If Mother’s Day is a special event in your family, you may thank Anna Marie Jarvis for providing the occasion. She is the person who conducted a one-woman campaign to make it a nationwide observance.
She did it to honor her own mother, Anna Marie Reeves Jarvis, who gave birth to 11 children, only four of whom (including Anna) survived. Mrs. Jarvis was not only a much-loved mother, but also quite an activist in her church and community (principally, Grafton, W.Va.), organizing various Mothers’ Day Work Clubs to promote civic virtue, health, and humane treatment of Civil War veterans, both northern and southern.
When Mrs. Jarvis died, after a lifetime of church and community involvement, her daughter resolved to keep her memory alive by observing the anniversary of her burial, May 9, 1905, each year.
Two years later, Anna, then living in Philadelphia, returned to Grafton to lead a special memorial in honor of her mother. She had decided that too many adults were negligent of their own mothers and set out to make her personal commemoration a national one.
Anna had no family of her own, but she had a cause. She was a forceful speaker and seconded her efforts by encouraging her friends to send letters to national leaders urging the establishment of a May Mother’s Day in every state.
She made little headway until a rich Philadelphia merchant, Sam Wanamaker, joined the cause. The next year, the city of Philadelphia observed Mother’s Day, and by 1911, services were being held in 45 states and the adjacent countries of Canada and Mexico.
Miss Jarvis set both the date for the holiday — on or close to May 9 — and the basic protocol of wearing a carnation, which was her mother’s favorite flower. She decreed the flower should be white for a mother deceased and red for a mother still living, a scrupulously followed practice in my childhood.
In 1914, President Woodrow Wilson proclaimed the national observance of Mother’s Day on the second Sunday in May, where it is permanently rooted. While no longer so closely tied to church services, it remains a good day for family activities. (We’re having a Mother’s Day home tour on Mother’s Day this year in Rock Island’s Broadway District).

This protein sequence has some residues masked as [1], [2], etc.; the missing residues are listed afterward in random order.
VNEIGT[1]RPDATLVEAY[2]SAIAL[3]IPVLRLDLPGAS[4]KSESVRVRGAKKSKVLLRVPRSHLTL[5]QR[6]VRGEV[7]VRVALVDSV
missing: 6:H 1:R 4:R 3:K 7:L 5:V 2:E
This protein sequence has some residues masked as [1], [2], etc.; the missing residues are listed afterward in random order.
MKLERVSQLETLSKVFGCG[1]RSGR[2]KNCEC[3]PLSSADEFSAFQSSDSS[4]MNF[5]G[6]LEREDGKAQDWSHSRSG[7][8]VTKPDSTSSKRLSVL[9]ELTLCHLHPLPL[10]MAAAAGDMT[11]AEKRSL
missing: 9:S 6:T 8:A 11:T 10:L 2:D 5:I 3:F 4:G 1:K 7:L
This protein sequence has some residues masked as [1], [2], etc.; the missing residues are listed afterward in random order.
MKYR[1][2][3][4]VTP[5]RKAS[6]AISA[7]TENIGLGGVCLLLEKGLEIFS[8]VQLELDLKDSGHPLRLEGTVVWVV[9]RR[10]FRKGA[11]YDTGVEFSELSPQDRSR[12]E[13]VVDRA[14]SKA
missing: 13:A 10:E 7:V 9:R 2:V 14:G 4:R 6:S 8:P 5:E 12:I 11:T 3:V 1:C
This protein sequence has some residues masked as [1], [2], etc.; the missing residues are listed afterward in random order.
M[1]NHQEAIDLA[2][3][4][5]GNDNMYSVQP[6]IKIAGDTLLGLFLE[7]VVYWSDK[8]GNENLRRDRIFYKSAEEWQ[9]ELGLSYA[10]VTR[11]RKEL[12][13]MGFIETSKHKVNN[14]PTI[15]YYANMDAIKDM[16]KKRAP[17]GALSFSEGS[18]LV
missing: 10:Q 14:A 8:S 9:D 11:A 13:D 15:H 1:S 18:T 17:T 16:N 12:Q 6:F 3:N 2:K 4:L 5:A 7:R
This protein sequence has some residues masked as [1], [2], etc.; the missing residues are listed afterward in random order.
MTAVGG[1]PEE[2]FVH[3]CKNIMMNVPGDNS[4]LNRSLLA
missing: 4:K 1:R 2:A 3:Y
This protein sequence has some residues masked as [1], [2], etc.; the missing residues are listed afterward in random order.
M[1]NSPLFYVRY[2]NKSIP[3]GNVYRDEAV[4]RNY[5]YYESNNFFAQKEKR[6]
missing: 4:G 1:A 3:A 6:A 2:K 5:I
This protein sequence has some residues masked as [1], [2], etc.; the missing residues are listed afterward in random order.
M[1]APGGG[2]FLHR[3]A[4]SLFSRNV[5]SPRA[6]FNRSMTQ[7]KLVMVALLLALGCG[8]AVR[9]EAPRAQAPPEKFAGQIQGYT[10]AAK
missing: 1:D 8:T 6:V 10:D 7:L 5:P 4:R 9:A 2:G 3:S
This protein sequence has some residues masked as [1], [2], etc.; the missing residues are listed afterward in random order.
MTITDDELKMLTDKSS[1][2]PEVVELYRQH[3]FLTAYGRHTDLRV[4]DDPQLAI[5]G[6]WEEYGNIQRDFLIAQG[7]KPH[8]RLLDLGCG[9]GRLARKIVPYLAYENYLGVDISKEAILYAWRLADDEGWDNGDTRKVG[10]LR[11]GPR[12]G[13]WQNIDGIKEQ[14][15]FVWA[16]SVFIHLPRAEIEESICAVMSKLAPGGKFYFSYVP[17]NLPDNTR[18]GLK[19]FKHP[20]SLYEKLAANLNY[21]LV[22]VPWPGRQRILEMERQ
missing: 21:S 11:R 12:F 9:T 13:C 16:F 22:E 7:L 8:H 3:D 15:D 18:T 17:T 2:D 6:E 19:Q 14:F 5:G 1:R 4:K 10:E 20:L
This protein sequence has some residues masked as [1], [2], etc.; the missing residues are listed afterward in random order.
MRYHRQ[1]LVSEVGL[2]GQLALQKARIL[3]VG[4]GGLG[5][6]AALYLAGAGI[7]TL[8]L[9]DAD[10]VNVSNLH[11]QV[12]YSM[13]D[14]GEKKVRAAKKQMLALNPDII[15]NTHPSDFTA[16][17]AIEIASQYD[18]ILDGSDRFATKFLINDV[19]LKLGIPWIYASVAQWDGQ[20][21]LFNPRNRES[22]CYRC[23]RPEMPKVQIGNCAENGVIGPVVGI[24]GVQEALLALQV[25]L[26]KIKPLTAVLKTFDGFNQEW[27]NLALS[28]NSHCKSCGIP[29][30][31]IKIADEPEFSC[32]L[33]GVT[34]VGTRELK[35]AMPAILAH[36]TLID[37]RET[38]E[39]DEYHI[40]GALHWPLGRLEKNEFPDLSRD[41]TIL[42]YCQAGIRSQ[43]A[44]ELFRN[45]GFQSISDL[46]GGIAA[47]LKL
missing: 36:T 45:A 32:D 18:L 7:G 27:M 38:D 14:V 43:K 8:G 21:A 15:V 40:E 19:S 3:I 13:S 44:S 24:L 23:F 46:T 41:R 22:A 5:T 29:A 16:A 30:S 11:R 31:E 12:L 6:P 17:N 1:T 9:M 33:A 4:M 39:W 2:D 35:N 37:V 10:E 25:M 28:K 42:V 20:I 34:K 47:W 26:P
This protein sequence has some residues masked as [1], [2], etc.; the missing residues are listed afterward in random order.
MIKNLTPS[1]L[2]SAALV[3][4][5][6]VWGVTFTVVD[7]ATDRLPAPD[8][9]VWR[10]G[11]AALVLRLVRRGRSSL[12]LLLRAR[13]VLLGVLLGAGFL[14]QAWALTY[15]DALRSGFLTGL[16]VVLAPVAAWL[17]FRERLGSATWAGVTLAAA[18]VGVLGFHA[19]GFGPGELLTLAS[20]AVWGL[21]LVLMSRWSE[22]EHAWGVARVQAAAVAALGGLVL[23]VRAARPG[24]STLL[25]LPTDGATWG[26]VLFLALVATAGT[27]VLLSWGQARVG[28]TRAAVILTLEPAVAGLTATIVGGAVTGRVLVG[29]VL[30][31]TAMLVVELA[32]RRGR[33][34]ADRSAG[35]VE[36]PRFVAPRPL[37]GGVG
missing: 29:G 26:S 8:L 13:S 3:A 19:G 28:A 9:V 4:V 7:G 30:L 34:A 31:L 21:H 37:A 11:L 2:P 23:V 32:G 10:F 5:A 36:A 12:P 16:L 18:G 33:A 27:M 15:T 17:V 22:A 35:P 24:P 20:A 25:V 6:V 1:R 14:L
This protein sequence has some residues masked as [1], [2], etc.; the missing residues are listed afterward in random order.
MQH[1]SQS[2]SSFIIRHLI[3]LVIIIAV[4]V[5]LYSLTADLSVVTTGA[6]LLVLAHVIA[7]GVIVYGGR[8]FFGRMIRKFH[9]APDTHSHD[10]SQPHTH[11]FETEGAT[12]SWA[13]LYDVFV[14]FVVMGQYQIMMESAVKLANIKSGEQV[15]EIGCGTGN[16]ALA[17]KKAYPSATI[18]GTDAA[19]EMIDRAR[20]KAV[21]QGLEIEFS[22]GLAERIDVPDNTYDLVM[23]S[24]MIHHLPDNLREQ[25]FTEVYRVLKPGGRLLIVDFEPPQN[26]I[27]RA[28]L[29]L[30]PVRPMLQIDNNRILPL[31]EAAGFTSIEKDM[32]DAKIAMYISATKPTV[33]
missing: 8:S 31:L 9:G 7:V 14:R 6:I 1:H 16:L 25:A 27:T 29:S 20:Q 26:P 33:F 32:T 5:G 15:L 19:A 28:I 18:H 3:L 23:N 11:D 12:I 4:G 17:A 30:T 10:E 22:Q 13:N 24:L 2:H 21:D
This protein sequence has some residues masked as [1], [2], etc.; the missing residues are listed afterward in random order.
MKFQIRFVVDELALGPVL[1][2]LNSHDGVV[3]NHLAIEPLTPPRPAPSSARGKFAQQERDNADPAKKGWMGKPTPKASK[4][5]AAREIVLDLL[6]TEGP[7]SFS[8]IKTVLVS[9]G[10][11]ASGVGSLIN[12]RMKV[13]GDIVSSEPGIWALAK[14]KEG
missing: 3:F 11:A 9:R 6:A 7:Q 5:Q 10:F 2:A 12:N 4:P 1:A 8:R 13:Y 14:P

It has been a Hallmark fixture for many years now and has prompted that company to get other family members into the act. Thus, we now have Father’s Day, Grandparents’ Day, and Kid’s Day. For all I know, there may even be a Disreputable Uncle Day.
If you are one of those disillusioned souls who, while honoring your own personal mother, deplores the nationwide commercialization of Mother’s Day, you have a major-league champion on your side: Anna Marie Jarvis.
That’s right: The woman who talked the country into establishing Mother’s Day ended her days trying to scrub the whole thing. She was bitterly disappointed in the way the sentiment she pioneered became an occasion for commerce.
“A printed card means nothing,” she fulminated. “Nothing except that you are too lazy to write the woman who has done more for you than anyone in the world. And candy! You take a box to Mother — then eat most of it yourself. A pretty sentiment!”
Anna and her sister Ellsinore became public scolds on the subject and spent their final years and most of their money opposing the holiday.
But once something like Mother’s Day strikes a responsive chord in society, you have little chance of turning it around. Besides, what would replace it: Neglect Your Mother Day?
No, Mother’s Day was a good idea; too good to be one person’s private possession. (Miss Jarvis incorporated herself as the Mother’s Day International Association and tried to copyright the second Sunday in May.)
It is perhaps ironic that despite her second thoughts on the subject, Anna Marie Jarvis remains famed as the one who inspired one of our most familiar national observances. You’ll find tributes to her at the International Mother’s Day Shrine in Grafton, W.Va., and her birthplace, four miles south of Grafton, is now a museum.
It is also worth noting that, after her death in Philadelphia on Nov. 14, 1948, at the age of 84, newspapers across the country reported her passing and her role in honoring the world’s mothers.
They hadn’t forgotten her in Grafton either. On the day of her burial, the Andrews Methodist Church bells in Grafton tolled 84 times.